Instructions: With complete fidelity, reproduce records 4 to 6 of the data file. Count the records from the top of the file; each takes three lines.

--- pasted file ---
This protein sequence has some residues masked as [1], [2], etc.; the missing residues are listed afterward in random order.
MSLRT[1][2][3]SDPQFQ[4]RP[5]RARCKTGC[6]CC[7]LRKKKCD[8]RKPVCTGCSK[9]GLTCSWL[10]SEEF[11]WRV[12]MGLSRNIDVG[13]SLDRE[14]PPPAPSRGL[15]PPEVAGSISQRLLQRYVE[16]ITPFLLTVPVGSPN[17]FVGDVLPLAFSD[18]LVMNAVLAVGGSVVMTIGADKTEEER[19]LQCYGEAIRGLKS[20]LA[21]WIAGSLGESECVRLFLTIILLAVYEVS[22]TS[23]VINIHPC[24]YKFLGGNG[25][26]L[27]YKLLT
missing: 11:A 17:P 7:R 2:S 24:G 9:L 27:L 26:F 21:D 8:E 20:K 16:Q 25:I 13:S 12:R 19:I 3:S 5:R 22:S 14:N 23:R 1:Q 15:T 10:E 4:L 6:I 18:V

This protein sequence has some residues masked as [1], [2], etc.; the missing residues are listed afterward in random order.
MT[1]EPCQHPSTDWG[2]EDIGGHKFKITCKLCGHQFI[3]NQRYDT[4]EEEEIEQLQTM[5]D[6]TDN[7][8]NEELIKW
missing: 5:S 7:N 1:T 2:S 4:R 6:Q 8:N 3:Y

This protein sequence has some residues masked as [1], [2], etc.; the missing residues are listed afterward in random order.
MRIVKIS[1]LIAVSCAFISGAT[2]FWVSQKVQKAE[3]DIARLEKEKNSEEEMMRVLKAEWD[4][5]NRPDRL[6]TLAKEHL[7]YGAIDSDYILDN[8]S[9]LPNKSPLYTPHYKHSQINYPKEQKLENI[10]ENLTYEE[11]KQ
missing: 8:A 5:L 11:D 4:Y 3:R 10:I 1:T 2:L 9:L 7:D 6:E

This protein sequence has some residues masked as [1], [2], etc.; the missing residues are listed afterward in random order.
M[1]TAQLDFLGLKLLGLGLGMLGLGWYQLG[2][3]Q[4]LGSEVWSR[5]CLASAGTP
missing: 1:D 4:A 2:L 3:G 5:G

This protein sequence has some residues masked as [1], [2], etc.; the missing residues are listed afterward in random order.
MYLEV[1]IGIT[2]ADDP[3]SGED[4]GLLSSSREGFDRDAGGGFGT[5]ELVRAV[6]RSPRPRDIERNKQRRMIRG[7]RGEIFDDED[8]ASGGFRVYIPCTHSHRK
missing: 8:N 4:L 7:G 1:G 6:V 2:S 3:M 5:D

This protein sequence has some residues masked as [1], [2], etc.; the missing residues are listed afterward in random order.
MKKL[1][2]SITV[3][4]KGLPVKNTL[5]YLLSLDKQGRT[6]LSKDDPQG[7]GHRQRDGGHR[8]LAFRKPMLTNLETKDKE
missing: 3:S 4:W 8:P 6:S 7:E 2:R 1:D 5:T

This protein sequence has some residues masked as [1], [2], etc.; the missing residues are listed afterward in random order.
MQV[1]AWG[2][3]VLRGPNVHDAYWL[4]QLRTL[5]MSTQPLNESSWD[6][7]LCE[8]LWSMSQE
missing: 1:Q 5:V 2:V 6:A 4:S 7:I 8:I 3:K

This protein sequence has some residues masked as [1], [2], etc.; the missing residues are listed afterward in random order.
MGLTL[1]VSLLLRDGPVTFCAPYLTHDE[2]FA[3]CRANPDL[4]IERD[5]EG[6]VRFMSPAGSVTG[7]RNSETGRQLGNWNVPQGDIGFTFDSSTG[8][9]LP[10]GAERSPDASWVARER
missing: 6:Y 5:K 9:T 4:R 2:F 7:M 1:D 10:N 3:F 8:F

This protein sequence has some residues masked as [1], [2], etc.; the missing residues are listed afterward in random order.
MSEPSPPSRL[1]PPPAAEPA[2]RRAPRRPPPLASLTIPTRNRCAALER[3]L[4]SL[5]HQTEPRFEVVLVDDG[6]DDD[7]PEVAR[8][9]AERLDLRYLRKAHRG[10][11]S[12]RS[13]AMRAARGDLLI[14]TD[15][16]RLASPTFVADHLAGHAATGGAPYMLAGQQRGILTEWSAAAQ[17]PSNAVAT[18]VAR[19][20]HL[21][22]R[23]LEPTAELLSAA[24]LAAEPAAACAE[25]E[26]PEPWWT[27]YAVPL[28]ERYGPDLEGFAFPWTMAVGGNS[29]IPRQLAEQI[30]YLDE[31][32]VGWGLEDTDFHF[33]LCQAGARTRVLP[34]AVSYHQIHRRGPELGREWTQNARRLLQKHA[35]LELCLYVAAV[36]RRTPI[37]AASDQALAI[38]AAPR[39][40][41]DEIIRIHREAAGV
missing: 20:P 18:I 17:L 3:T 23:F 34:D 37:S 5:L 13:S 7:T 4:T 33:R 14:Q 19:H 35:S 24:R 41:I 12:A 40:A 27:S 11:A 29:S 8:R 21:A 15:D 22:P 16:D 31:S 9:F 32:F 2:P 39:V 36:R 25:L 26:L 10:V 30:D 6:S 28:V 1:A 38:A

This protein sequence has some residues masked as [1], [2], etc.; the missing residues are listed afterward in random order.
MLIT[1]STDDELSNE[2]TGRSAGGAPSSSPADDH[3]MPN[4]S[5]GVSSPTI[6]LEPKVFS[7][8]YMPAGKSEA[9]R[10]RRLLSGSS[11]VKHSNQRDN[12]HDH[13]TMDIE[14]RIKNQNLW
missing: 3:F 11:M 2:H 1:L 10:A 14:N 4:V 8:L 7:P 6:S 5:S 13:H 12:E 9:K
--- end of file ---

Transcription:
This protein sequence has some residues masked as [1], [2], etc.; the missing residues are listed afterward in random order.
M[1]TAQLDFLGLKLLGLGLGMLGLGWYQLG[2][3]Q[4]LGSEVWSR[5]CLASAGTP
missing: 1:D 4:A 2:L 3:G 5:G

This protein sequence has some residues masked as [1], [2], etc.; the missing residues are listed afterward in random order.
MYLEV[1]IGIT[2]ADDP[3]SGED[4]GLLSSSREGFDRDAGGGFGT[5]ELVRAV[6]RSPRPRDIERNKQRRMIRG[7]RGEIFDDED[8]ASGGFRVYIPCTHSHRK
missing: 8:N 4:L 7:G 1:G 6:V 2:S 3:M 5:D

This protein sequence has some residues masked as [1], [2], etc.; the missing residues are listed afterward in random order.
MKKL[1][2]SITV[3][4]KGLPVKNTL[5]YLLSLDKQGRT[6]LSKDDPQG[7]GHRQRDGGHR[8]LAFRKPMLTNLETKDKE
missing: 3:S 4:W 8:P 6:S 7:E 2:R 1:D 5:T